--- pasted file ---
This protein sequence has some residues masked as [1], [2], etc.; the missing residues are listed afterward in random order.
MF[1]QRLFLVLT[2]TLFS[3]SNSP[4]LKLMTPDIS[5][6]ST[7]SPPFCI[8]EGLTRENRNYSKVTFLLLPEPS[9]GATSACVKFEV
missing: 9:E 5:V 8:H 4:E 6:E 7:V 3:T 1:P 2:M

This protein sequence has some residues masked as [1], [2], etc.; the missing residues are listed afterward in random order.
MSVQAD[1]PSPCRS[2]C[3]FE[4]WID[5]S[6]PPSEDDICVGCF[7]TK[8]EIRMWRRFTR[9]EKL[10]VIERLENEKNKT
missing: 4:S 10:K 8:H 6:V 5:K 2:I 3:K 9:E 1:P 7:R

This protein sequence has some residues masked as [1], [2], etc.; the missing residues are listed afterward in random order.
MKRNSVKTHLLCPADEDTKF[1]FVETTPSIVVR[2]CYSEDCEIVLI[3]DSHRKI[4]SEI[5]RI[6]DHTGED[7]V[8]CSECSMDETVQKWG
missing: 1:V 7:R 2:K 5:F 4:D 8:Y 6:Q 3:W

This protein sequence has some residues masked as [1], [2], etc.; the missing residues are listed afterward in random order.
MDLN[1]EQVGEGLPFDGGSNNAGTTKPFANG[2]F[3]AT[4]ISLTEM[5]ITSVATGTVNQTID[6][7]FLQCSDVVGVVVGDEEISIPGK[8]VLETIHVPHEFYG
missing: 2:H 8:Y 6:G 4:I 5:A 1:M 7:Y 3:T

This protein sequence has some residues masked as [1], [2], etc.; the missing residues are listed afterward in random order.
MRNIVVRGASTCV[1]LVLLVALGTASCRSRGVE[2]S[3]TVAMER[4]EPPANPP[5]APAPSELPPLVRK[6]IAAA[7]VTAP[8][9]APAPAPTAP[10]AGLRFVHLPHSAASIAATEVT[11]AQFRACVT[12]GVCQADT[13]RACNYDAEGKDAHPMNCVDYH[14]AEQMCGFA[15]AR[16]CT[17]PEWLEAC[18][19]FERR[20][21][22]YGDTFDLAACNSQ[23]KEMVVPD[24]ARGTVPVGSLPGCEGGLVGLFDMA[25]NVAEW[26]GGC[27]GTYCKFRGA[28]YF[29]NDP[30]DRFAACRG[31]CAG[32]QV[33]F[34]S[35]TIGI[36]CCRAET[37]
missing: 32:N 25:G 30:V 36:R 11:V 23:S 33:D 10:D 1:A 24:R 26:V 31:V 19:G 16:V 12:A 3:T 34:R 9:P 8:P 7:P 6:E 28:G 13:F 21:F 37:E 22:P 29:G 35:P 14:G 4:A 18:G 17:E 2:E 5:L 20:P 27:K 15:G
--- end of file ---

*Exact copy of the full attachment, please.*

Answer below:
This protein sequence has some residues masked as [1], [2], etc.; the missing residues are listed afterward in random order.
MF[1]QRLFLVLT[2]TLFS[3]SNSP[4]LKLMTPDIS[5][6]ST[7]SPPFCI[8]EGLTRENRNYSKVTFLLLPEPS[9]GATSACVKFEV
missing: 9:E 5:V 8:H 4:E 6:E 7:V 3:T 1:P 2:M

This protein sequence has some residues masked as [1], [2], etc.; the missing residues are listed afterward in random order.
MSVQAD[1]PSPCRS[2]C[3]FE[4]WID[5]S[6]PPSEDDICVGCF[7]TK[8]EIRMWRRFTR[9]EKL[10]VIERLENEKNKT
missing: 4:S 10:K 8:H 6:V 5:K 2:I 3:K 9:E 1:P 7:R

This protein sequence has some residues masked as [1], [2], etc.; the missing residues are listed afterward in random order.
MKRNSVKTHLLCPADEDTKF[1]FVETTPSIVVR[2]CYSEDCEIVLI[3]DSHRKI[4]SEI[5]RI[6]DHTGED[7]V[8]CSECSMDETVQKWG
missing: 1:V 7:R 2:K 5:F 4:D 8:Y 6:Q 3:W

This protein sequence has some residues masked as [1], [2], etc.; the missing residues are listed afterward in random order.
MDLN[1]EQVGEGLPFDGGSNNAGTTKPFANG[2]F[3]AT[4]ISLTEM[5]ITSVATGTVNQTID[6][7]FLQCSDVVGVVVGDEEISIPGK[8]VLETIHVPHEFYG
missing: 2:H 8:Y 6:G 4:I 5:A 1:M 7:Y 3:T

This protein sequence has some residues masked as [1], [2], etc.; the missing residues are listed afterward in random order.
MRNIVVRGASTCV[1]LVLLVALGTASCRSRGVE[2]S[3]TVAMER[4]EPPANPP[5]APAPSELPPLVRK[6]IAAA[7]VTAP[8][9]APAPAPTAP[10]AGLRFVHLPHSAASIAATEVT[11]AQFRACVT[12]GVCQADT[13]RACNYDAEGKDAHPMNCVDYH[14]AEQMCGFA[15]AR[16]CT[17]PEWLEAC[18][19]FERR[20][21][22]YGDTFDLAACNSQ[23]KEMVVPD[24]ARGTVPVGSLPGCEGGLVGLFDMA[25]NVAEW[26]GGC[27]GTYCKFRGA[28]YF[29]NDP[30]DRFAACRG[31]CAG[32]QV[33]F[34]S[35]TIGI[36]CCRAET[37]
missing: 32:N 25:G 30:V 36:R 11:V 23:S 33:D 10:D 1:A 24:R 26:V 31:V 19:G 16:V 12:A 3:T 34:R 9:P 8:P 7:P 6:E 28:G 13:F 21:F 37:E 22:P 29:G 35:P 14:G 4:A 18:G 17:E 2:E 5:L 20:P 27:K 15:G